June 2017
Volume 58, Issue 8
Open Access
ARVO Annual Meeting Abstract  |   June 2017
Keratoconus: Cellular and molecular characterization of a novel human Corneal Collagen Cross-linking 3-D in vitro model
Author Affiliations & Notes
  • Rabab Sharif
    University of Oklahoma Health Sciences Center, Oklahoma City, Oklahoma, United States
  • Jesper Hjortdal
    Aarhus University Hospital, Aarhus, Denmark
  • Dimitrios Karamichos
    University of Oklahoma Health Sciences Center, Oklahoma City, Oklahoma, United States
  • Footnotes
    Commercial Relationships   Rabab Sharif, None; Jesper Hjortdal, None; Dimitrios Karamichos, None
  • Footnotes
    Support  NEI Grant EY023568
Investigative Ophthalmology & Visual Science June 2017, Vol.58, 5562. doi:
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      Rabab Sharif, Jesper Hjortdal, Dimitrios Karamichos; Keratoconus: Cellular and molecular characterization of a novel human Corneal Collagen Cross-linking 3-D in vitro model. Invest. Ophthalmol. Vis. Sci. 2017;58(8):5562.

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      © ARVO (1962-2015); The Authors (2016-present)

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Abstract

Purpose : Keratoconus (KC) is a progressive eye condition, represented by biomechanical corneal instability, and severe vision impairment. Despite the large number of studies, but no existing animal model, the exact underlying KC pathobiology remains unclear. We utilized our established 3-D in vitro KC model to study the human corneal stroma, and matrix assembly following radiation induced corneal collagen crosslinking (CXL). This 2016 FDA approved application is the only current aetiopathogenic mechanism that promises to halt KC progression. In this study we take the lead in determining the cellular and molecular effects on human corneal stroma pre/post CXL, which unfortunately, have not been previously investigated.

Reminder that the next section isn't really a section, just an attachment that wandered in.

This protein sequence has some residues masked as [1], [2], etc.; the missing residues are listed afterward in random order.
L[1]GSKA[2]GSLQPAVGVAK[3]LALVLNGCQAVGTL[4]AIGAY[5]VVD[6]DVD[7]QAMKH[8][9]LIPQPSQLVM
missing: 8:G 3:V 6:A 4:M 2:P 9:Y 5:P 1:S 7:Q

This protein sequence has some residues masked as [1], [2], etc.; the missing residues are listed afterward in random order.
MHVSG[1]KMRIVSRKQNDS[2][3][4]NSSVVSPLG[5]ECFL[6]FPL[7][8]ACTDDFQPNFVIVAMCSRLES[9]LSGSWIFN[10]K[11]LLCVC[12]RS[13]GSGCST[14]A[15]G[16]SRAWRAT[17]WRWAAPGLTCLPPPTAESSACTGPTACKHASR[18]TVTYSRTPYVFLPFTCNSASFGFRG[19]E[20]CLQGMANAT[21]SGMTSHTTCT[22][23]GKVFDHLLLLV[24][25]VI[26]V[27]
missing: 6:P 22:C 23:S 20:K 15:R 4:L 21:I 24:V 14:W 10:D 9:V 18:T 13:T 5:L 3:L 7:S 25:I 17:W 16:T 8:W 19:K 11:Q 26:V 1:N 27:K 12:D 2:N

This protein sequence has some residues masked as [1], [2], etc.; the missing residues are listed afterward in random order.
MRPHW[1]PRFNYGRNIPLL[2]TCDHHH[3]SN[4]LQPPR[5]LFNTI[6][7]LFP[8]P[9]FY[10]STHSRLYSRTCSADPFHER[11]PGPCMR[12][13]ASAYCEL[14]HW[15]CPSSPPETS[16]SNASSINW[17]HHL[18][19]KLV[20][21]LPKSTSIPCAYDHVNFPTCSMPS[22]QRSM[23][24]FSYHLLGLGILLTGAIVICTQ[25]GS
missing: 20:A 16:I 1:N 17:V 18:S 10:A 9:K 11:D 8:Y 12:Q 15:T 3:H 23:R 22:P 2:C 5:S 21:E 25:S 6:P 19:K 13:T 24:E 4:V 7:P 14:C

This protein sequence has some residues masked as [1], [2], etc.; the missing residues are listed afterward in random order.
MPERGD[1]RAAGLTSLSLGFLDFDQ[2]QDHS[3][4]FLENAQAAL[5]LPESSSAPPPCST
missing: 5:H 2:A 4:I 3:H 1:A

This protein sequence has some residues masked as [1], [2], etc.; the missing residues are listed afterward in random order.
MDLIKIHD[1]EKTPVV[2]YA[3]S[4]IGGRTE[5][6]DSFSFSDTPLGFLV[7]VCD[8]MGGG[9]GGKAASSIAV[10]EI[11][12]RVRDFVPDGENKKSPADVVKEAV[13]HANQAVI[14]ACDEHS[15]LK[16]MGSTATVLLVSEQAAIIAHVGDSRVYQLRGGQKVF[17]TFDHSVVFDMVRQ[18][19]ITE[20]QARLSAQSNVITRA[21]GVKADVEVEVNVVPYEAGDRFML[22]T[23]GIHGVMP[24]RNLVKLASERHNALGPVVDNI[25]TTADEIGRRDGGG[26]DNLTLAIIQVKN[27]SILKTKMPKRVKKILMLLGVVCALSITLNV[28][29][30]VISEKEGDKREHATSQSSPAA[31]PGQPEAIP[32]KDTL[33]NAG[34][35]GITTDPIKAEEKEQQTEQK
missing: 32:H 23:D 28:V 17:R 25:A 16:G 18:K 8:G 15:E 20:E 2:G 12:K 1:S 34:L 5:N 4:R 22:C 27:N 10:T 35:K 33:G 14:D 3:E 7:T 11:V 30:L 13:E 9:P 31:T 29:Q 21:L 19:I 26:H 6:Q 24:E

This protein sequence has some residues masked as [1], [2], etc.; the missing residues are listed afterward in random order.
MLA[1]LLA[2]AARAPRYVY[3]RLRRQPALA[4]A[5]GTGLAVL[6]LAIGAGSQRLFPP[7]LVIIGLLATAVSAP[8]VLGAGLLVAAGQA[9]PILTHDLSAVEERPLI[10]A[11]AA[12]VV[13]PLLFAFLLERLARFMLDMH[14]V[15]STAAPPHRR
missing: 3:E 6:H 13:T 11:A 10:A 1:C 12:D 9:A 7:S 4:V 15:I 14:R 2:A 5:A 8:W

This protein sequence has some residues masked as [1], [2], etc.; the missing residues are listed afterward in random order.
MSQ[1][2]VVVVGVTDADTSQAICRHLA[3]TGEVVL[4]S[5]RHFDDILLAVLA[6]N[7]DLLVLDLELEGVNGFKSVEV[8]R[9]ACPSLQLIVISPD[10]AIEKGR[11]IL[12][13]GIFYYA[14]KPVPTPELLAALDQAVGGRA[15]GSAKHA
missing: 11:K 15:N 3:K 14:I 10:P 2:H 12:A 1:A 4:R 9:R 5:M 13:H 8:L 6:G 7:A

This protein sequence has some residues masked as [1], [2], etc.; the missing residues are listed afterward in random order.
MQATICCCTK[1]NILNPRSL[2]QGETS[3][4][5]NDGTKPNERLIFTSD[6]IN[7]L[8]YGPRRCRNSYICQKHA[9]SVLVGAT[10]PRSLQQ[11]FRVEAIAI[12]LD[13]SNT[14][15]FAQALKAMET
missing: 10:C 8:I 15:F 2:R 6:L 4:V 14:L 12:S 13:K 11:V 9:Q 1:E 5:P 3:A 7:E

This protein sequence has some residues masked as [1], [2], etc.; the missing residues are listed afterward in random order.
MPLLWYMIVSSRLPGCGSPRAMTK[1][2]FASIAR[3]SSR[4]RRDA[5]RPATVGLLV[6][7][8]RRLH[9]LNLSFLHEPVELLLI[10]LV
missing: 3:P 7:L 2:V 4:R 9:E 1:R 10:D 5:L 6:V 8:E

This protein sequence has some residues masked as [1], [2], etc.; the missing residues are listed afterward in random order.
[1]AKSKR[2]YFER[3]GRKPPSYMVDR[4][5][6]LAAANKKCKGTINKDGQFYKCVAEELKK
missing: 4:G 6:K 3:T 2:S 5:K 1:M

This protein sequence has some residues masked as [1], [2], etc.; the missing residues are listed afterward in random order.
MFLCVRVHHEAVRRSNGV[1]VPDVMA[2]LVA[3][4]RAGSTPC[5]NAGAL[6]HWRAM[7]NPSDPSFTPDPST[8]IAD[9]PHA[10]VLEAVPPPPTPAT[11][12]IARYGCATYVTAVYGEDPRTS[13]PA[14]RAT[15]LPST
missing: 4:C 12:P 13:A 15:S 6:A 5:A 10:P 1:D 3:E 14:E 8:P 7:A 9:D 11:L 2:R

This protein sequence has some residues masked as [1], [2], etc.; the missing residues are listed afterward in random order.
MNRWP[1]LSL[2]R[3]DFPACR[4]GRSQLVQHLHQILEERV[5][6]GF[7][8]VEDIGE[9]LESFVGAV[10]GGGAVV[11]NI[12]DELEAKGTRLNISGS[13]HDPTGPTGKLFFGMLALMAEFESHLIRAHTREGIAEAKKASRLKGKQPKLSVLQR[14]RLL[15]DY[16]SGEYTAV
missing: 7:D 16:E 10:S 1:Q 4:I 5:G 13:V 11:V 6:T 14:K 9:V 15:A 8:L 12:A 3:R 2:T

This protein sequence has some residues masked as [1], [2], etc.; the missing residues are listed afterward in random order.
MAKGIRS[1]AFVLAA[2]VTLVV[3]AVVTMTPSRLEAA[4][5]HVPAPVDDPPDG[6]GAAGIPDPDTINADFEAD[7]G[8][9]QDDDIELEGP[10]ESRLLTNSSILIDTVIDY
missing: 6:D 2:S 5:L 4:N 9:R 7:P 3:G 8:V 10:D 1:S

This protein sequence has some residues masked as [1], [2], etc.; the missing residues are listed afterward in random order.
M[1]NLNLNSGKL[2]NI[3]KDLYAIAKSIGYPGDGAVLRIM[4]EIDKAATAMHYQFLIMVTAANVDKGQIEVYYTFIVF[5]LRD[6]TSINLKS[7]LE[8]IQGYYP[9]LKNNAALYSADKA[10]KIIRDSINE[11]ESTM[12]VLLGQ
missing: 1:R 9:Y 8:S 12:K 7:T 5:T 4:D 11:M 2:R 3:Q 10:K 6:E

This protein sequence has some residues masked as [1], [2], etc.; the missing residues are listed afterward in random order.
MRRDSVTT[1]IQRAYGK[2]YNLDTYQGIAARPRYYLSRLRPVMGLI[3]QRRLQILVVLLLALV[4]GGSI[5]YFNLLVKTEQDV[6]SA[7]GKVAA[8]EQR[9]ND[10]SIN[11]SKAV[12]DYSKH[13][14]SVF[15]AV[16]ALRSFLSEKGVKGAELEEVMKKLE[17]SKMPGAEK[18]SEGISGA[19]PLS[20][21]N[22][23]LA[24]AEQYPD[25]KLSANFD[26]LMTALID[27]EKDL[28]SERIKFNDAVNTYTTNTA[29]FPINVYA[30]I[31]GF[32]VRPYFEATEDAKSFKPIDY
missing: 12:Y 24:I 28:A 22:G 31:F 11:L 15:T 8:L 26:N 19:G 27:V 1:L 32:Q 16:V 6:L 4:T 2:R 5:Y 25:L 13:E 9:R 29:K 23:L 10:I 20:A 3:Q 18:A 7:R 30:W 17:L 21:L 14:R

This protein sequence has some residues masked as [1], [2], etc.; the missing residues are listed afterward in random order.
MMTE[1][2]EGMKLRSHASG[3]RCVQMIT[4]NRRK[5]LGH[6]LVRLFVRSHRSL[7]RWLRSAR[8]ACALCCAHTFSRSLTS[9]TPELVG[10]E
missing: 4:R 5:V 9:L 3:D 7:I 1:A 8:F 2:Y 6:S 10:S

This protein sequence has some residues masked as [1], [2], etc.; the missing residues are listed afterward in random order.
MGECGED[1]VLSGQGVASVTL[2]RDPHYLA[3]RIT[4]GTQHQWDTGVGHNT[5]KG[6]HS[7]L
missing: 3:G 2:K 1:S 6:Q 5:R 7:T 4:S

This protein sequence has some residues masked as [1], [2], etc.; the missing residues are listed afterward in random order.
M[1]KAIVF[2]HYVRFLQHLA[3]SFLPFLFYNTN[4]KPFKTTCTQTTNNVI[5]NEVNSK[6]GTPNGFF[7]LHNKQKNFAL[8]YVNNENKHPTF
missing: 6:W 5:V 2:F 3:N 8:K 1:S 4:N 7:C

Methods : Human corneal fibroblasts (HCF) and keratoconus (HKC) cells were seeded on a poly-carbonate membrane culture plates, at initial density of 1×106 cells/well and cultured in a 10% FBS EMEM medium supplemented with 0.5 mM of Vitamin C. Cultures were grown for 4 weeks, and fresh media was supplied every other day. At the end of week 4 all cultures were exposed to UVA light (wavelength 365 nm) at a 3 cm distance for 3, and 5 minutes with an irradiation dose of 3mW/cm2. Cell viability was determined using live/dead cell staining technique. All samples were analyzed using RT–PCR and western blotting to quantify changes in the expressions of key proteins LOX, COL-I,-III,-V, and the transcriptional SMAD proteins, between HCFs and HKCs.

Results : Our data indicates small but significant percentage of apoptotic keratocytes following in vitro CXL. Upon measurement of matrix hydration percentage, HKC-CXL showed a quick water loss transition when compared to controls resulting in compaction of corneal stroma. Western blot analysis revealed a reduced expression of the regulatory SMAD 6 (p<0.0001) in untreated HKCs, contrary to SMAD 3 that showed to be downregulated (p=0.02) post KC.CXL, suggesting a malfunction in the SMAD regulated downstream signaling pathway following CXL. We observed a significant increase in LOX expression (p< 0.0001) post-CXL compared to controls.

Conclusions : Our 3-D model provided excellent grounds to study CXL effects on the corneal stromal cellular and molecular environment. In addition, this in vitro CXL system is promising to establish optimized treatment modalities in patients suffering from KC.

This is an abstract that was submitted for the 2017 ARVO Annual Meeting, held in Baltimore, MD, May 7-11, 2017.

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